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VOL. 129 | NO. 124 | Thursday, June 26, 2014

Heart of Arlington

Town seeks to grow historic Depot Square while maintaining charm

By Amos Maki

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When Sandy Brewer and her family moved more than eight years ago from Cordova to a turn-of-the-century home just two blocks from Arlington’s Depot Square, she said it felt like taking a step back in time.

Arlington is one of the fastest-growing communities in the state, having grown to 11,664 residents in 2013 from 2,569 residents in 2000. Arlington business owners hope Depot Square is primed for growth.

(Daily News/Andrew J. Breig)

“It’s like stepping back into the 1900s,” said Brewer of her neighborhood and Depot Square, where she opened The Travel Agency Inc. and helped get the Depot Square Merchants Association off the ground. “It’s a completely different feel. We just knew that’s where we wanted to be.”

Arlington is one of the fastest-growing communities in the state, having grown to 11,664 residents in 2013 from 2,569 residents in 2000. Incomes and property values have been on a steady upswing.

Brewer and other Arlington business owners and officials hope Depot Square, the train station at the heart of the community since the 1800s, is primed for more growth, the type that supports Arlington’s growing residential population while maintaining the small-town charm that makes Depot Square unique and beloved.

“If you look at the surrounding suburbs of Memphis, you only have a handful of historic commercial districts that are still viable,” said Chris Burcky, who owns property in Depot Square and is a member of Main Street Arlington, which supports development of the square. “You can build an identity that doesn’t make you like every other suburb, which can be a recruitment tool. It can become an identity driver to attract residents and businesses.”

In January 2013, Arlington approved a master plan developed by Memphis-based LRK Inc. for the area. The plan identified areas for new commercial businesses and growth while maintaining the elements – narrow streets, buildings built close to the street, and shaded sidewalks and walking paths – that created the town square atmosphere.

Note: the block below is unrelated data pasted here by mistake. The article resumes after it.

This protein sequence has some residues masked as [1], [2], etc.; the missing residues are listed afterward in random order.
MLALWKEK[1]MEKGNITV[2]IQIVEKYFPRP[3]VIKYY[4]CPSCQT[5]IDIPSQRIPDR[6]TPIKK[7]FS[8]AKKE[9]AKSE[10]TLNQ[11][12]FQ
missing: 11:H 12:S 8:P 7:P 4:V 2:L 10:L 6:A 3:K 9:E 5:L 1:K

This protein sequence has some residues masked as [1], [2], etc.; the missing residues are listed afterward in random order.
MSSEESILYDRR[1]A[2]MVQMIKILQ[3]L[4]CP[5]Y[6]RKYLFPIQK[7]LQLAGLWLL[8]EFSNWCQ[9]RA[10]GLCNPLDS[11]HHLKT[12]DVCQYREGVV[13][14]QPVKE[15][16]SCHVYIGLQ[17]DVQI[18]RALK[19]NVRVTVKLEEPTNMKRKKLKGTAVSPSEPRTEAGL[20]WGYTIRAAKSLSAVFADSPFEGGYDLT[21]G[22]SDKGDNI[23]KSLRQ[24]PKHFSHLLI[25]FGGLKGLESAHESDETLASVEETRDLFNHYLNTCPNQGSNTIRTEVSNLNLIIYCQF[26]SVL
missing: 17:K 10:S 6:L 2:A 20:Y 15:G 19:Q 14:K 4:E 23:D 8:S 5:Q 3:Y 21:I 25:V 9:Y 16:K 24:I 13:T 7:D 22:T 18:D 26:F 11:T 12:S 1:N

The Tennessee Department of Economic and Community Development recently selected Arlington to participate in the Tennessee Downtowns program, a competitive community improvement program for cities and counties seeking to revitalize traditional commercial districts such as Depot Square.

Communities selected to participate in Tennessee Downtowns will form a volunteer committee of local citizens who will participate in a two-year training curriculum supported by the National Main Street Center. The curriculum is designed to teach citizens about comprehensive, sustainable downtown revitalization and historic preservation. The training includes webinars, workshops and a $15,000 reimbursable grant to complete individualized downtown development projects.

Opportunities for growth include redeveloping vacant property, reusing existing buildings and developing a 25-acre tract east of Chester Street that is currently owned by Arlington, according to the LRK master plan.

“We’ve put a bit of emphasis, the town has, on development in that area,” said Arlington town planner Heather Sparkes.

For decades, the town was essentially centered around Depot Square. The square was surrounded by businesses and residences, but it is separated from major arteries such as Airline Road and U.S. 70.

Brewer said that when she first opened her business in Depot Square, there weren’t many reasons for residents to visit.

“It was a little lifeless,” said Brewer. “There were people there and stores there, but (Depot Square) is a little off the beaten path. There wasn’t a reason to come there unless you knew the shops were there.”

But dedicated residents and groups – including the Arlington chapter for the Preservation of Tennessee Antiquities, the Depot Square Merchants Association and Main Street Arlington – maintained the historic look and feel of the area and organized activities, such as the annual Christmas parade and the Arlington in April festival, to activate the district and bring in more visitors.

“Everybody who was down there wanted to create a reason for people to come to the historic area and see where Arlington started,” said Brewer. “We’ve made a place where people want to come and have a business, or a place people want to come on a Saturday or enjoy an afternoon.”

The town can now capitalize on that momentum.

“We have some businesses who have invested in the area, but we have some parcels that need some attention and can be revitalized and we have several vacant parcels that could be prime spots for development,” said Sparkes. “It’s kind of a hidden gem in the county.”

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RECORD TOTALS DAY WEEK YEAR
PROPERTY SALES 66 180 11,618
MORTGAGES 81 223 15,202
FORECLOSURE NOTICES 0 47 2,958
BUILDING PERMITS 0 392 27,646
BANKRUPTCIES 90 218 11,180
BUSINESS LICENSES 0 37 4,075
UTILITY CONNECTIONS 99 422 16,906
MARRIAGE LICENSES 19 62 3,526

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